5 nabbed, Feiglin held for praying on Temple Mount

3 Arabs arrested, 1 for carrying concealed knife; 2 Jews arrested for praying in "violation of customs of the site."

October 2, 2012 15:56
2 minute read.
Likudnik Moshe Feiglin at the Kotel

Likud activist Moshe Feiglin at the Kotel 390. (photo credit: Marc Israel Sellem)


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Five people, including Likud activist Moshe Feiglin, were arrested after a confrontation on the Temple Mount on Tuesday morning during Feiglin’s monthly trip to Judaism’s holiest site.

Toward the end of Feiglin’s visit, a group of Muslims surrounded the Jewish worshipers and started yelling “Allahu Akbar.” Police immediately responded to the incident and separated the two groups.

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Upon searching one of the Arabs, they discovered that he was carrying a concealed knife, which is illegal on the Temple Mount. Police arrested three Arabs for disturbing the peace, and one of them for also carrying an illegal weapon.

Security forces also arrested Feiglin and another Jew for praying, which is “in violation of the customs of the site,” according to deputy police spokeswoman Shlomit Bajshi.

Praying out loud or using any type of traditional prayer objects such as tefillin, tallitot, or prayer books is forbidden for Jews at Judaism’s holiest site due to tensions with Muslims worshipers at the Aksa Mosque.

National police spokesman Micky Rosenfeld said Feiglin prostrated himself on the ground and began chanting, in violation of the customs of the area.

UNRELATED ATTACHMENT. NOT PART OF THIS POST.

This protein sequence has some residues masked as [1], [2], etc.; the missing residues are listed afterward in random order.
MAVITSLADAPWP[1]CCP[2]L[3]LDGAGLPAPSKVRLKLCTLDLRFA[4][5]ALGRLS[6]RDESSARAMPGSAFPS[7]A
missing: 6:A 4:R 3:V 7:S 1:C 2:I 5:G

Feiglin told The Jerusalem Post on Tuesday evening that he did not pray at all and that the charges against him were false.

The three Arab and one Jewish suspect were released on condition they do not visit the Temple Mount for 15 days.

Feiglin refused to acquiesce to the restraining order prohibiting him from visiting the Temple Mount and was brought for a hearing at the Jerusalem Magistrate’s Court.

The judge released him without any conditions.

Feiglin ascends to the Temple Mount on the 19th of every Hebrew month. This month, the 19th falls on a Friday, the Muslim day of prayer, when the Temple Mount is closed to non-Muslim visitors.

Feiglin went up to the Temple Mount on Tuesday with a number of additional supporters, as is his usual custom.

The confrontation did not require police to close the Temple Mount to visitors, and the rest of the day proceeded without incident. Rosenfeld said the security forces already have an increased presence in the Old City due to the Succot holiday.

In February, police prevented Feiglin from entering the Temple Mount after accusing him and other right-wing activists of attempting to disrupt order.

A flyer aimed at members of the Likud Central Committee urged thousands of supporters to join Feiglin at the Temple Mount.

“Purify the site from the enemies of Israel who stole the land, and build the Third Temple on the ruins of the mosques,” the flyer read.

Insp.-Gen. Nisso Shaham, who was Jerusalem’s police chief at the time, closed the Temple Mount to all non-Muslim visitors on February 12 as a result of the announcement.

Gil Hoffman contributed to this report.

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